Feb 18, 2021

Aviation: are nanoscale materials the cure for emissions?

AMRC
Sustainability
aviation
COVID19
Georgia Wilson
2 min
Aviation manufacturing
AMRC partners with 16 industrial partners on the MASTRO project to develop intelligent bulk materials to reduce manufacturing and aviation GHG emissions...

The University of Sheffield Advanced Manufacturing Research Centre (AMRC) announces its partnership with 16 industrial partners on the MASTRO project furthering its involvement in Horizon 2020.

The MASTRO project

“There are three sections within MASTRO: automotive, infrastructure and aerospace; and the AMRC is leading the aerospace section of the project alongside Embraer. We’re developing three main technologies: self-cure, self-anti-icing and self-sensing,” commented Matthew Collinson, Research Engineer in the AMRC Composite Centre.

As part of the project, the AMRC team are working to develop materials via the integration of carbon nanotubes to turn into smart products. As aviation transitions to electrification, the technologies are centred on the electrically conductive nature of the composite structure.

“For the first year-and-a-half we’ve been working on developing the materials and so the next stage is developing the smart demonstrators. Now we’ve reached a point where we can build a section of a composite leading-edge wing – to show off the self-cure, self-anti-icing and self-sensing we have developed,” added Collinson.

MASTRO projects overall objective is to develop intelligent bulk materials that incorporate self-responsive properties to increase consumer safety, component life-span and performance, as well as reducing maintenance, manufacturing costs, and through-life greenhouse gas emissions.

The impact of COVID-19

Whilst COVID-19 has caused work on the MASTRO project to slow down briefly over the summer, the project plans to conduct a physical demonstration imminently. 

“We started the latest work package at the start of 2020, which was making the two demonstrators – which have slightly different properties, then finishing the design and starting to manufacture. We have been delayed but we have now manufactured our first self-curing, self-anti-icing and self-sensing part and can start testing very soon,” commented Collinson.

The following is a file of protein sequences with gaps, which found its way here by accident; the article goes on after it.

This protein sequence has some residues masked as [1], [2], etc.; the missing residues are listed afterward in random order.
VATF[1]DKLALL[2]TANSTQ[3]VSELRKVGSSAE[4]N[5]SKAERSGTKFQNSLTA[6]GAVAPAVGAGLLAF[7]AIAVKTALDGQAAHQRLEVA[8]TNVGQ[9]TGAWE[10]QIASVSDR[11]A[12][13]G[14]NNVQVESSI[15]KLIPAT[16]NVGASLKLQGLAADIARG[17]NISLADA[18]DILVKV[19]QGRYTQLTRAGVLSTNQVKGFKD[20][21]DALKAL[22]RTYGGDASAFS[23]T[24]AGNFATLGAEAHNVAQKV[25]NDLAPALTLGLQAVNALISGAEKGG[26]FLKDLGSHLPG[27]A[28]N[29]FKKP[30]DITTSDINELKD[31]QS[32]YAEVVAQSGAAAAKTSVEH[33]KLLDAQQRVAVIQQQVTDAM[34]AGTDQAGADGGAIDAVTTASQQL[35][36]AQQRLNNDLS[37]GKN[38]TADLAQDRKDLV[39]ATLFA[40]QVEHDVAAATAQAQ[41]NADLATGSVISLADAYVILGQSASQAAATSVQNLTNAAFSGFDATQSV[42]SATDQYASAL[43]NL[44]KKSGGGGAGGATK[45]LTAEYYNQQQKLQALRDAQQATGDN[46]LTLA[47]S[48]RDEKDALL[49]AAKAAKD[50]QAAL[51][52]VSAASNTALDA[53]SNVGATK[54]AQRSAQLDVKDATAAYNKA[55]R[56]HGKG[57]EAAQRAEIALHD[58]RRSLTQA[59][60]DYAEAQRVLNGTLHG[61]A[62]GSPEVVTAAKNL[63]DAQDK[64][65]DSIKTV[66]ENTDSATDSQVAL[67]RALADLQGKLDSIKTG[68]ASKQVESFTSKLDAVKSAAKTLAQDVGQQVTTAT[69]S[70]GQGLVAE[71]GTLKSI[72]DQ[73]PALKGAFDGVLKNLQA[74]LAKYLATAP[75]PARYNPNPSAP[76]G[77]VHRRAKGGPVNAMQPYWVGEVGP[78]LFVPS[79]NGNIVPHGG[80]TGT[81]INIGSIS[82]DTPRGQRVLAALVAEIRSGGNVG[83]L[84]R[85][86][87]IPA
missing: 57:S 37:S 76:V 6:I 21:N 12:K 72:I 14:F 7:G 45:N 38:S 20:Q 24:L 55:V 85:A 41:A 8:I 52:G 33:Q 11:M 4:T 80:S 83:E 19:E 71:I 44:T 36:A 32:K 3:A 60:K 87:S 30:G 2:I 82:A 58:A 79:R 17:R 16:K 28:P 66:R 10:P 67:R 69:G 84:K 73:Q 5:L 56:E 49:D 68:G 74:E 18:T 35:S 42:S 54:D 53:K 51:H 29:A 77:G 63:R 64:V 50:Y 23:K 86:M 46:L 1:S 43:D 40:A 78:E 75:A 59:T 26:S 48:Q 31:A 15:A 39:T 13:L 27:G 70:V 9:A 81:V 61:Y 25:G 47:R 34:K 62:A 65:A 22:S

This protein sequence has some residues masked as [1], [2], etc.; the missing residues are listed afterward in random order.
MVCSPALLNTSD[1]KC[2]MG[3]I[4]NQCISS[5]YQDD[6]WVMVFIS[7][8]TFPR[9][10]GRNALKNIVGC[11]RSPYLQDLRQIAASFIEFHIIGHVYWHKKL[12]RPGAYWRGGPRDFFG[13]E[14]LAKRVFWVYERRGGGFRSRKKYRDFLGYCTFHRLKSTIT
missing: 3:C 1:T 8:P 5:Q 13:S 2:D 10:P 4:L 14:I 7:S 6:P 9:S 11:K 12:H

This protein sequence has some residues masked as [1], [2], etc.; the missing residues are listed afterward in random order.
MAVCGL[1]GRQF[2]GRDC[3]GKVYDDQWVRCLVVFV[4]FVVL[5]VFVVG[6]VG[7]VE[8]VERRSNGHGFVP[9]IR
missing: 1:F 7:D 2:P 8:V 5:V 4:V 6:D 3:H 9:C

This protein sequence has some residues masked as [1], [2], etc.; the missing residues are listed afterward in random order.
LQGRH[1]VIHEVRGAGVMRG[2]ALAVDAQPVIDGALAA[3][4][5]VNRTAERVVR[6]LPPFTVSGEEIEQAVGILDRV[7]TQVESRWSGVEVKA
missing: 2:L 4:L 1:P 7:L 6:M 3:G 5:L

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May 12, 2021

Gartner: Leaders Lack Skilled Smart Manufacturing Workers

SmartManufacturing
DigitalTransformation
DigitalFactory
ConnectedFactory
2 min
57% of manufacturing leaders feel that their organisations lack the skilled workers needed to support smart manufacturing digitalisation

With organisations rapidly adopting industry 4.0 capabilities to increase productivity, efficiency, transparency, and quality as well as reduce cost, manufacturers “are under pressure to bring their workforce into the 21st century,” says Gartner.

While more connected factory workers are leveraging digital tools and data management techniques to improve decision accuracy, increase knowledge and lessen variability, 57% of manufacturing leaders feel that their organisations lack the skilled workers needed to support their smart manufacturing digitalisation plans.

“Our survey revealed that manufacturers are currently going through a difficult phase in their digitisation journey toward smart manufacturing,” said Simon Jacobson, Vice President analyst, Gartner Supply Chain practice.

“They accept that changing from a break-fix mentality and culture to a data-driven workforce is a must. However, intuition, efficiency and engagement cannot be sacrificed. New workers might be tech-savvy but lack access to best practices and know-how — and tenured workers might have the knowledge, but not the digital skills. A truly connected factory worker in a smart manufacturing environment needs both.”

Change Management

Surveying 439 respondents from North America, Western Europe and APAC, Gartner found that “organisational complexity, integration and process reengineering are the most prevalent challenges for executing smart manufacturing initiatives.” Combined they represent “the largest change management obstacle [for manufacturers],” adds Gartner.

“It’s interesting to see that leadership commitment is frequently cited as not being a challenge. Across all respondents, 83% agree that their leadership understands and accepts the need to invest in smart manufacturing. However, it does not reflect whether or not the majority of leaders understand the magnitude of change in front of them – regarding technology, as well as talent,” added Jacobson.

Technology and People

While the value and opportunities smart manufacturing can provide an organisation is being recognised, introducing technology alone isn’t enough. Gartner emphasises the importance of evolving factory workers alongside the technology, ensuring that they are on board in order for the change to be successful.

“The most immediate action is for organisations to realize that this is more than digitisation. It requires synchronising activities for capability building, capability enablement and empowering people. Taking a ‘how to improve a day in the life’ approach will increase engagement, continuous learning and ultimately foster a pull-based approach that will attract tenured workers. They are the best points of contact to identify the best starting points for automation and the required data and digital tools for better decision-making,” said Jacobson.

Long term, “it is important to establish a data-driven culture in manufacturing operations that is rooted in governance and training - without stifling employee creativity and ingenuity,” concluded Gartner.

Discover Gartner's Five Best Practices for Post COVID-19 Innovation' in manufacturing.

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